Photo by: FreeImages

Protect The Girls And Protect Your Family

by Lorin Harrott
Photo by: FreeImages

I went for coffee with girlfriends recently. I say “girl” friends, but really we are all in our forties, a few years beyond girlhood. We are all moms with daughters that move in the same social environments. These are lovely, well-educated women with ambitious and busy lives. So you can imagine my surprise—or maybe you can’t—when, during a talk about the inequities of the aging process between men and women, I learned that none of these women had ever gone for a mammogram.

As I said, these are well-educated and fairly well-to-do women. They have insurance and the means to handle co-pays or other extraneous expenses. They also are well aware that mammograms are recommended beginning at 40. Given this, I was shocked at the general apathy about this routine and important screening.

They cited reasons like being too busy, hearing that it is painful, having no family history of breast cancer, and just general disinterest in putting the girls in such an undignified circumstance. I was nearly speechless, which, for me, is an unfamiliar space.

I am not a doctor, nor do I have breast cancer or a history of breast cancer in my family. I do, however, have a healthy respect for preventative measures and general fear of the genetic mutations that our toxic environment can encourage. I also had a story to share, albeit not my own.

I told them that my best friend—whom they have all met, but do not know well—had a baseline mammogram done at 37. Many doctors encourage this early baseline reading in your late thirties so there is a point for comparison later. My BFF is a beautiful, accomplished woman who, outside of the normal caffeine and Cabernet vices, takes good care of herself. She has two children, roughly the same age as all the children of the women to whom I was speaking. She was healthy and busy and frankly disinterested in having this baseline test done. But, the stars aligned or perhaps fate took over, and the test was performed. She wouldn’t be alive today had it not been.

She was diagnosed with an aggressive form of breast cancer and her life was changed forever. But a changed life is far better than a lost one.

Those of you who have had a mammogram know that is a quick and relatively painless test. No, it doesn’t tickle. Yes, it is uncomfortable. It also takes less than 10 minutes (unless you require further screening). Most of you spend more time than that applying your makeup or ordering a coffee.

I claimed my soapbox for a few more minutes as I admonished these women for wasting the resources at their disposal. I mean, did they not have enough concern for themselves and their families to ensure they were protecting and preserving their health?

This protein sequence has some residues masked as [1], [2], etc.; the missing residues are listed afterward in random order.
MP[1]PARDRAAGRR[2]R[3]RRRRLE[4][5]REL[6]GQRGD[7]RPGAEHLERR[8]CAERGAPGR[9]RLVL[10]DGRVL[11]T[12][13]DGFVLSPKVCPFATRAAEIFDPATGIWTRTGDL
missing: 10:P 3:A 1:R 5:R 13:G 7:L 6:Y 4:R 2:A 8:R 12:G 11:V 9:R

Ten minutes made sure two children kept their mother, a husband kept his wife, and I kept a best friend.

Ladies, get your mammograms.

You are loved, needed, and important to many. Respect that. Breast cancer kills, but it doesn’t have to. Inconvenience and discomfort are a small price to pay for health. If you have insurance, you have no excuse. If you don’t, there are many programs out there to ensure you can have this screening done. (See below.)

Don’t be afraid of the test results. You are not, by percentage, likely to have breast cancer. Even if you are called back for further examination, it is not likely that cancer is what will be revealed. More likely, you will have dense breasts or cysts. However, should you find that cancer has found its way into your life, your family and friends would rather help you schedule your treatment than schedule your funeral. You cannot control whether you get cancer, but early diagnosis is paramount in battling against that unfortunate fate.

Just ask my best friend, who, after the surgeries and chemo and other burdens she has had to face, is now living a happy, successful, and, yes, changed life. She is here to see her children ride bikes and draw pictures. She still has time with her husband to love, to argue, to explore, and to make memories. And I still have a BFF to share a bottle of Cabernet with me.

Susan G. Komen Foundation

Community Health Partnership Every Woman Counts provides free mammograms and diagnostic procedures for uninsured and underinsured low-income women 40 years and older. Please call their referral hotline: 1 800-511-2300

Lorin Harrott is a freelance writer, blogger, photographer and mom. She is an active runner, volunteer, and life observer. She works diligently every day to avoid the drudgery of cleaning and laundry, preferring to focus on the overlooked wonders of life and good wine.

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